Harvests are implemented by removing specific cohorts of specific species on sites selected for harvest. The sites selected for harvest are determined by one of eight “harvest regimes” from which the user may choose. These harvest regimes vary in the number of entries required to complete the silvicultural treatment, and in whether they are applied to 1) an entire stand (stand-filling), 2) a portion of a stand or to multiple stands (stand-spreading), and 3) multiple patches within a single stand (i.e., group selection). The regimes currently available are 1) one-entry, stand-filling, 2) periodic-entry, stand-resampling * , stand-filling, 3) two-entry, stand-filling, 4) one-entry, stand-spreading, 5) two-entry, stand-spreading, 6) periodic-entry, group selection, 7) periodic-entry-fixed stand, two-entry, stand-filling, and 8) periodic-entry-stand-resampling, two-entry, stand-filling. Stand resampling means that in each entry year, the stands within the management area will be ranked again using the initial ranking algorithm. Thus, the specific stands treated in each entry may vary, but the treatment applied will not.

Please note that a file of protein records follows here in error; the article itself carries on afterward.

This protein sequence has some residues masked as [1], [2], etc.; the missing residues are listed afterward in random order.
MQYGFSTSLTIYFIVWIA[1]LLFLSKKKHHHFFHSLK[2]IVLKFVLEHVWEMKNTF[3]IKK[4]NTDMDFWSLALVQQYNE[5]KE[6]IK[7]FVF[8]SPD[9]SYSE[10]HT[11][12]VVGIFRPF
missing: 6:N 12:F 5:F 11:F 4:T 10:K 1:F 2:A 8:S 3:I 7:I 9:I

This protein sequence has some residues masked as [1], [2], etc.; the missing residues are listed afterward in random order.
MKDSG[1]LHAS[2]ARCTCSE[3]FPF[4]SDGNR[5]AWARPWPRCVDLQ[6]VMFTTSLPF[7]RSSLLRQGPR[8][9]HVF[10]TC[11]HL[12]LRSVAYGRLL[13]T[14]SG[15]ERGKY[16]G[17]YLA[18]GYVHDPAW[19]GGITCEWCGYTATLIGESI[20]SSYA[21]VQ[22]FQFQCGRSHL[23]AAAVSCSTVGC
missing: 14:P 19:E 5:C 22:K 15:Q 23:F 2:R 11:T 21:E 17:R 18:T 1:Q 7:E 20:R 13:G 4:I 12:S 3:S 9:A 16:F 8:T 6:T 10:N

These regimes allow simulation of multiple-entry silvicultural treatments such as shelterwood, seed-tree, and group selection. The periodic entry options allow for automatic harvesting of stands at some specified interval (e.g., rotation length). Stand-filling regimes are applied to every site in a single stand, while stand-spreading regimes begin at a focal site in a stand; harvest terminates when a certain harvest size is reached. This size may be reached before the stand is completely harvested, or the harvest may spill over into an adjacent stand. All eligible sites within a stand must be harvested before harvest can spill over into another stand, but the process may continue until the size has been reached. This feature allows timber management to be used to change the patch size distribution of the landscape, and to allow patterns to emerge that are less constrained by the underlying stand map than are the stand-filling harvest regimes.